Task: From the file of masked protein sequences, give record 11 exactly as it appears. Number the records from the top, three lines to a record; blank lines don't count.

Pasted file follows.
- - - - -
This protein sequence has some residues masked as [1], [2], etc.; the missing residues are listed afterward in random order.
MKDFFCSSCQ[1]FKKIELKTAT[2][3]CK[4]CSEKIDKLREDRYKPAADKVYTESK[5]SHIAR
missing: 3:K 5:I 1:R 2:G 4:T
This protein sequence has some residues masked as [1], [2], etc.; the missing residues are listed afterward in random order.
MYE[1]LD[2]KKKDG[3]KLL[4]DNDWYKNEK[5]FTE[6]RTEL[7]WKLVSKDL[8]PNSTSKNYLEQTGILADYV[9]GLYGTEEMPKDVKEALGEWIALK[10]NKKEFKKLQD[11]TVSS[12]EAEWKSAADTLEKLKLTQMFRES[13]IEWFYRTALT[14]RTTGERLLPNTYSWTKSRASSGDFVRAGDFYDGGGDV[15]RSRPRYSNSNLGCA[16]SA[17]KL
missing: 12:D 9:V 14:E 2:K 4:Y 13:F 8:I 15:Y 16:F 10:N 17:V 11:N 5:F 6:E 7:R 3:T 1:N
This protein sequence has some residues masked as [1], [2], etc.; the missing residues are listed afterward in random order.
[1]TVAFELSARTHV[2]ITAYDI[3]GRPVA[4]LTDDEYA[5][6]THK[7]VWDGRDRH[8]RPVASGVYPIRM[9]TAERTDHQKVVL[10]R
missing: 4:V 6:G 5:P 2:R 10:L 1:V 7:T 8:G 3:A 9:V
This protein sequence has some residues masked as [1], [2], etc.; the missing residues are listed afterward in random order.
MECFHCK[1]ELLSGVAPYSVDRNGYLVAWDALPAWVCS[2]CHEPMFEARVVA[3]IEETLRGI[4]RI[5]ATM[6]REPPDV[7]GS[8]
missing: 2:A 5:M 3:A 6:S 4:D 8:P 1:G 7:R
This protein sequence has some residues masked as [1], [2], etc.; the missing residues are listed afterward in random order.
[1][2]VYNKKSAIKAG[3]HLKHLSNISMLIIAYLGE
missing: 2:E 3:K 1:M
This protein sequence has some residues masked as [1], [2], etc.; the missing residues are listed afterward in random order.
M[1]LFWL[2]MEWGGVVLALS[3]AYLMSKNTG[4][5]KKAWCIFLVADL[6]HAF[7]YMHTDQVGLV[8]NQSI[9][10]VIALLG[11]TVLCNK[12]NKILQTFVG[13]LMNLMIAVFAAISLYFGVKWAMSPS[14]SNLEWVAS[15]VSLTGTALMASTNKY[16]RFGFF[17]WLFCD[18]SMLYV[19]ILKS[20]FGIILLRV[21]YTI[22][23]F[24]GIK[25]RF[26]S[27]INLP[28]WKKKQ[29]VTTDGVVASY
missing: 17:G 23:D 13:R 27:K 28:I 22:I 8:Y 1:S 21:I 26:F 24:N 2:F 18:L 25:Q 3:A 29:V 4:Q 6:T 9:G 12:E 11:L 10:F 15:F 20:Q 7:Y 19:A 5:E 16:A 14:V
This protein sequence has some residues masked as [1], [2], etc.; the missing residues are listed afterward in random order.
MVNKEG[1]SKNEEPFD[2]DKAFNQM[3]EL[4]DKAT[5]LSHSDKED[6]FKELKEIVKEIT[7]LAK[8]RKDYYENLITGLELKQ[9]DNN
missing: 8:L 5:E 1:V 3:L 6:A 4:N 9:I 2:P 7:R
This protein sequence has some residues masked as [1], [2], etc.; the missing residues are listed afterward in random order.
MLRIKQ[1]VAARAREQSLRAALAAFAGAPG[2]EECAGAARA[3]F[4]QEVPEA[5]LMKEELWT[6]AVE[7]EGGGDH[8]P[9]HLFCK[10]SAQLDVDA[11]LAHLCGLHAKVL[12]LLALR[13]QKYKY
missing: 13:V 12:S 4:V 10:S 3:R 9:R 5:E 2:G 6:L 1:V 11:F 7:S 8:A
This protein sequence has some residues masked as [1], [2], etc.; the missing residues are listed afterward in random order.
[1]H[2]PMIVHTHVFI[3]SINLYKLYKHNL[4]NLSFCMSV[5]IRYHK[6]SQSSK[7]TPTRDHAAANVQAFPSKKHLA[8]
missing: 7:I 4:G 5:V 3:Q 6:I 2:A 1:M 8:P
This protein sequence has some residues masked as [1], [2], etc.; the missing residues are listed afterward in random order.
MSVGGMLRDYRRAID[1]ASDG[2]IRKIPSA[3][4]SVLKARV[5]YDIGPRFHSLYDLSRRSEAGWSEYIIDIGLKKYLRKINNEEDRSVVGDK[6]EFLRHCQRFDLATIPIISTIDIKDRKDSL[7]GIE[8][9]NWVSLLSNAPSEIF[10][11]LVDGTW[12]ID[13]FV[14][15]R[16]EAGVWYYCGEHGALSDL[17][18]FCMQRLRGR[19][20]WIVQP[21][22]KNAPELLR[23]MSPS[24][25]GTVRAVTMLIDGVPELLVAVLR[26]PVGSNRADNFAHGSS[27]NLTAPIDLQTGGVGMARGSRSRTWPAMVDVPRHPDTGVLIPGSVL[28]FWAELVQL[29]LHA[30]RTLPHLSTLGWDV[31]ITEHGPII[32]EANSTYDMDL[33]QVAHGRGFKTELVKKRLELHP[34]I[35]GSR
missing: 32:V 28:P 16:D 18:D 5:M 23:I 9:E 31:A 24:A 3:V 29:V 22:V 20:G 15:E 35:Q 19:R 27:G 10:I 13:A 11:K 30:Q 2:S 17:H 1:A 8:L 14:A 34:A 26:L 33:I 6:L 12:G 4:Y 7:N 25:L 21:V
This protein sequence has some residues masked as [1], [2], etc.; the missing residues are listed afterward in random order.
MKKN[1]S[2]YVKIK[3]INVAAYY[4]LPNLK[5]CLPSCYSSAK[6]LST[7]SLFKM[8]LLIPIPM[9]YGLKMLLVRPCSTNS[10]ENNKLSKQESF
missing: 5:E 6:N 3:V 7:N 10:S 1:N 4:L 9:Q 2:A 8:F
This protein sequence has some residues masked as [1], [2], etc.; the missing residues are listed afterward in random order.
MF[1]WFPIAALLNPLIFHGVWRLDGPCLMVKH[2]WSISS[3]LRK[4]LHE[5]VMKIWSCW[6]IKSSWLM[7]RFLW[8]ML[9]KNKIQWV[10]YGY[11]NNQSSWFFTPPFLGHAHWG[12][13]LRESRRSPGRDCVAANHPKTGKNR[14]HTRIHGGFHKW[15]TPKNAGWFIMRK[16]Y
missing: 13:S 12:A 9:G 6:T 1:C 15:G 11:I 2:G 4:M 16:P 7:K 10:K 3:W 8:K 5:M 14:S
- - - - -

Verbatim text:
This protein sequence has some residues masked as [1], [2], etc.; the missing residues are listed afterward in random order.
MKKN[1]S[2]YVKIK[3]INVAAYY[4]LPNLK[5]CLPSCYSSAK[6]LST[7]SLFKM[8]LLIPIPM[9]YGLKMLLVRPCSTNS[10]ENNKLSKQESF
missing: 5:E 6:N 3:V 7:N 10:S 1:N 4:L 9:Q 2:A 8:F